The Accuracy and Repeatability of Sow Body Condition Scoring 1

Citation data:

The Professional Animal Scientist, ISSN: 1080-7446, Vol: 25, Issue: 4, Page: 415-425

Publication Year:
2009
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Repository URL:
https://lib.dr.iastate.edu/ans_pubs/395
DOI:
10.15232/s1080-7446(15)30736-1
Author(s):
Fitzgerald, R. F.; Stalder, K. J.; Dixon, P. M.; Johnson, A. K.; Karriker, L. A.; Jones, G. F.
Publisher(s):
American Registry of Professional Animal Scientists
Tags:
Agricultural and Biological Sciences; body condition score; interobserver agreement; intraobserver agreement; sows
article description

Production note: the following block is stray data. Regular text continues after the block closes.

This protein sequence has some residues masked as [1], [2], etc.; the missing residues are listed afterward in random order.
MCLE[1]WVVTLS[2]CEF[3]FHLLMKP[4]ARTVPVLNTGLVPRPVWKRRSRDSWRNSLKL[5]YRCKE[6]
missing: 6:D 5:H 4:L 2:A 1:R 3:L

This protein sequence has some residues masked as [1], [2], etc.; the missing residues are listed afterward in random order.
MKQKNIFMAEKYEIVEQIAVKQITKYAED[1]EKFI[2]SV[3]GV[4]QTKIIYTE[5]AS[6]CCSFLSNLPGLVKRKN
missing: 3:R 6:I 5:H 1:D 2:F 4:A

The objective of this study was to estimate observer accuracy and repeatability of body condition scoring of sows when scorers had different levels of prior experience. Participants (n = 17) for this study were identified as having no (n = 7), some (n = 4), and extensive (n = 4) prior experience evaluating conformation or body condition in livestock species or having served as instructors (TR; n = 2) during the training sessions. Twenty-five of a total 150 sows were used in the participant training session, and the remaining sows (n = 125) were used during the independent scoring process. Sows used in the scoring process were objectively categorized into BCS on a 5- and 9-point scale (BCS 5 and BCS 9, respectively) using last-rib backfat estimates. Participant BCS 5 and BCS 9 deviation evaluations from last-rib backfat estimates revealed a tendency to overestimate BCS in some sows and underestimate BCS in others. Repeatability, a measure of variance attributed to individual participants between rounds of scoring, was the largest contributor (70.6%) to the total test variability. Reproducibility, a measure of variance attributed to BCS 9 assigned by multiple participants, accounted for only 29.4% of the total test variation. Much more opportunity exists to reduce repeatability variance as compared with variance associated with participant bias. Standard errors of the difference were lower on the BCS 9 scale, and participants were within scores of 0.50 between their first- and second-round values. Participants were consistently within 0.65 scores of BCS assigned by backfat measurements. Averaged across all participants, the ultrasonic trait of last-rib backfat yielded the greatest correlation (0.58) with BCS 9, followed by 10th-rib backfat (0.51), 10th-rib loin eye area (0.47), and last-rib loin eye area (0.43). Similar trends were observed for the BCS 5 scale. Therefore, practice assigning independent BCS should lower repeatability variance, but training to calibrate specific participants may influence total test variance only to a relatively small degree.